Some fairly sizeable changes would need to be made to India's regulatory regime in order to accommodate an offshore banking centre, including the liberalisation of exchange control rules for foreign entities. However, according to experts, the RBI would not necessarily have to totally dismantle the present exchange control regime or usher in complete convertibility. Senior figures believe that similar flexibilities to those presently afforded to registered FIIs could be afforded to foreign entities on their foreign currency resources held in Mumbai.More on this story here.
NEW YORK CLOSER TO CELL BAN
The New York Senate approved a measure that would make the state the first in the nation to ban drivers from using handheld cell phones.
The approval came Thursday night after Gov. George Pataki and legislative leaders said an agreement on the proposal had been reached. The assembly was to take it up on Monday.
"Finally, we will get the bird back in the cage," said Assemblyman Felix Ortiz, who began his campaign for the ban in 1996 amid his colleagues' snickers. "People were making a lot of fun of me, but it eventually became not only an issue at the state level, but on the national level."
Lawmakers embraced the notion after independent polls showed New Yorkers favoring the ban by a wide margin. A March poll from the Quinnipiac University Polling Institute found that 87 percent of New York voters supported a ban.
Several counties across the state have already enacted such bans. Thirty-nine other states are considering similar laws, according to the National Conference of State Legislatures.
Violators of the New York law could be fined up to $100 beginning in December.
If approved and signed by Pataki, the New York proposal would take effect Nov. 1, but violators would get only a verbal warning for a month. Those nabbed after Dec. 1 would be ticketed, but they could get that dismissed through February by showing a receipt for a hands-free system.More on this story here.
SWISS BACK BANKING SECRECY
More than 80 per cent of the Swiss back the country’s tight banking secrecy laws, but many also believe more could be done to combat money laundering, according to a new survey by the Swiss Bankers Association.
Seventy-two per cent said that the country should not yield to international pressure to abolish financial privacy, according to the survey, released on Monday.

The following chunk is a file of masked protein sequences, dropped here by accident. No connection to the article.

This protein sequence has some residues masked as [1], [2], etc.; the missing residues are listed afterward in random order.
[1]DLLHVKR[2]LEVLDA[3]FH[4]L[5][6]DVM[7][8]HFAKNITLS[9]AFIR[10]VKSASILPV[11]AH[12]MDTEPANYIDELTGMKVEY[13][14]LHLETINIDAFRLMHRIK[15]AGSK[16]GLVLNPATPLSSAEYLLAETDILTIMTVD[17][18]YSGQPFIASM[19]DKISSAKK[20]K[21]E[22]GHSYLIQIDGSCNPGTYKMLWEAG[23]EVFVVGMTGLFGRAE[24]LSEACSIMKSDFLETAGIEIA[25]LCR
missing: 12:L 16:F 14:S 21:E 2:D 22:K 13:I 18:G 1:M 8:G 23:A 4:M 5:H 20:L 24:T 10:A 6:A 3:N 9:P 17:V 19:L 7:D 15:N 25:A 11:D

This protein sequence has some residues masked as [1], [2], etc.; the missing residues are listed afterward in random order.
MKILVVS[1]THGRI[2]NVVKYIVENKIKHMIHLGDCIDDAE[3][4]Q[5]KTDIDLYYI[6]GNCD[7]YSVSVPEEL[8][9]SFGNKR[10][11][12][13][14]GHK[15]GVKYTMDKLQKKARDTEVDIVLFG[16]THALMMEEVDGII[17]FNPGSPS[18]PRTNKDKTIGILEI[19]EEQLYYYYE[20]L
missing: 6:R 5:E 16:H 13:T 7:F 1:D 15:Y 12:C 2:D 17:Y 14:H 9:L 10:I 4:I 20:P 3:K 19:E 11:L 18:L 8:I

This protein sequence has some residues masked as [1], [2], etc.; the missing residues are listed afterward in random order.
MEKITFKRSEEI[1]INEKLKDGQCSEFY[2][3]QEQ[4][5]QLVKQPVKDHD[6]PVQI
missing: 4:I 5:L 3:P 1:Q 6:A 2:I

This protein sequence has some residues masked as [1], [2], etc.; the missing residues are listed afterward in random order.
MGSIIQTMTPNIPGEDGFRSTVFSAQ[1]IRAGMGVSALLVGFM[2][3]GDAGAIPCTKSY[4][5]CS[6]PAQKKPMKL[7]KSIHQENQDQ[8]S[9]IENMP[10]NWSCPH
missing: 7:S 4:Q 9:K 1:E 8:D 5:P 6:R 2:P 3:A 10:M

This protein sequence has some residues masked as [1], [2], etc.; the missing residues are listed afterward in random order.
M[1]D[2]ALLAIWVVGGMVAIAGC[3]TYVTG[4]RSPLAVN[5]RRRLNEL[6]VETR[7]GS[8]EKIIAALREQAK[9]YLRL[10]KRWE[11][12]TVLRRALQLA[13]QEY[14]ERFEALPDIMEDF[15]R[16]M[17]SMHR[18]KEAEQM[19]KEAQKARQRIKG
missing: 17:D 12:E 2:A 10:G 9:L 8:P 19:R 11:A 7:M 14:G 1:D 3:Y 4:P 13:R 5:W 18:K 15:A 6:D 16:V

"Protecting an individual’s financial privacy is a very worthy cause. The Swiss acknowledge its importance and continue to give it their overwhelming support," said Urs Roth, the association’s chief executive.
As part of its drive to combat tax evasion, the European Union wants Switzerland to report interest and dividend income earned by EU citizens but the Swiss authorities have refused on the grounds that it would violate banking secrecy.
Critics of banking secrecy law say that they make Switzerland appear a safe haven for the ill-gotten gains of gangsters and crooked politicians.
Almost two thirds of the 1,007 Swiss citizens surveyed said they thought the banks could more to fight money laundering and should reject deposits from foreign dictators, such as former Nigerian strongman, Sani Abacha, and the late Zairean leader, Mobutu Sese Seko, both of whom had Swiss accounts.
Meanwhile, an even higher percentage, 77 per cent, felt Switzerland was already doing as much, if not more, to combat the problem as banks in other countries.More on this story here.
KINGDOM OF SEALAND ENDURES
Sealand, the would be “data haven” off the coast of Britain, a “tax haven on steroids”, takes on new meaning as New Labour’s Draconian plans to restrict British liberties expand.More on this story here.
U.S. COURTS ASSERT OFFSHORE POWERS
A growing trend in US courts has offshore financial implications; successful US lawsuits against foreign persons and entities.More on this story here.
BLAIR KILLS BRIT’S FREEDOMS
LONDON. Curbs on the ancient right to jury trial, greater police powers, asset forfeiture, money laundering restrictions, relaxed evidence rules, eliminating protections against double jeopardy; New Labour's grim second term.More on this story here and here.
Add to those assaults on freedom, planned UK government computerized checks on every aspect of each citizen's life.More on this story here.
IRELAND STANDS FOR FREEDOM
By their resounding 'no' in a referendum on the Nice Treaty, Irish voters advanced the cause of saving democracy from the EU.More on this story here.
Ireland's Atty. Gen. accuses EU officials of arrogantly trying to force Europe's diverse nations into a superstate no one wants.More on this story here.
While the arrogant EU Commission president says he doesn't care how the Irish vote, the EU will do as it pleases.More on this story here.
LORD ASHCROFT RESPONDS
LONDON. Lord Michael Ashcroft, Tory peer and BELIZE's major investor, flays Labour for its political attack on him and harm to that Caribbean tax haven's impoverished people.More on this story here.
GRENADA FEARS F.A.T.F. BLACKLISTING
St. GEORGE's. Awash in financial scandals, officials fear Grenada may be blacklisted as FATF meets today to make revisions.More on this story here.
BERMUDA SETS EXAMPLE